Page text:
In Their Own Worlds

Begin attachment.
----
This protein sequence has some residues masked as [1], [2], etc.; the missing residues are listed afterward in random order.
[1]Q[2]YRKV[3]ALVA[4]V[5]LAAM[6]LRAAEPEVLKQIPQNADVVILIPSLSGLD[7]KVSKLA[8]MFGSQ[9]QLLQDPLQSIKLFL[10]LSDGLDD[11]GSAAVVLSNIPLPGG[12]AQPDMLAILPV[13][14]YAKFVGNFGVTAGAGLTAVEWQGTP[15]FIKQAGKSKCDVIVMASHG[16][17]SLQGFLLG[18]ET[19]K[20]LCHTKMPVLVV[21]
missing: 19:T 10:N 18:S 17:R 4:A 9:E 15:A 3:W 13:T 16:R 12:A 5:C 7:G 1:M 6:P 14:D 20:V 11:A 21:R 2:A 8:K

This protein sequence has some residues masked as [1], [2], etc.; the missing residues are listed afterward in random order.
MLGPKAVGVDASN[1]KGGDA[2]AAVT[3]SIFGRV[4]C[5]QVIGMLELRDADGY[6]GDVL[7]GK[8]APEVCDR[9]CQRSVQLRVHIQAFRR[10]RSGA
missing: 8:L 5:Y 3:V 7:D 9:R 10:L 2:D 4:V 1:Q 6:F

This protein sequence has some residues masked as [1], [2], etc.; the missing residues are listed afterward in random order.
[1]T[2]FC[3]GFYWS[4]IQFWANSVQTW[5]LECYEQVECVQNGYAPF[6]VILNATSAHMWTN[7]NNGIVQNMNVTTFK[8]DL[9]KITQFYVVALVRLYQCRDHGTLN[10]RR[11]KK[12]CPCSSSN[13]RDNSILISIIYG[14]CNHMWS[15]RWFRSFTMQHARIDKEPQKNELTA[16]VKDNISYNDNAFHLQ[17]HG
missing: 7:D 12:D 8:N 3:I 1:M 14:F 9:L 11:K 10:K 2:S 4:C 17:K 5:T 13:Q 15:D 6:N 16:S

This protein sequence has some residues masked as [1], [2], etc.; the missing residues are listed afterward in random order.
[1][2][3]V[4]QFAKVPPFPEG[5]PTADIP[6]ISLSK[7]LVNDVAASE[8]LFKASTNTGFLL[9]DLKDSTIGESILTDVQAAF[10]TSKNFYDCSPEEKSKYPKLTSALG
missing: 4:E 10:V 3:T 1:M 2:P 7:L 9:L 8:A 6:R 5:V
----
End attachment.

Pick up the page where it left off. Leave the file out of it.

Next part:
In recent decades, a tale unfolding within the larger story of contemporary art has been our gradually learning more about, and our trying to place, outsider artists. Problems begin at once, with the label. It is a description that many remain ambivalent about, and often believe should be put in quotation marks, to indicate its tentativeness. The situation somewhat echoes the moment, beginning in the 1920s and 1930s, when folk art was first being taken out of attics and looked at anew, and commentators were not sure whether that term—or the labels “self-taught,” “naive,” or “primitive,” among others—was the appropriate one or would merely suffice. “Self-taught,” though imprecise in its way—it has been said, for example, that most of the significant painters of the nineteenth century were essentially self-trained—has remained interchangeable with “folk art” for many commentators. It is sometimes used interchangeably with “outsider,” too. It strikes far less the note of a judgment from above.
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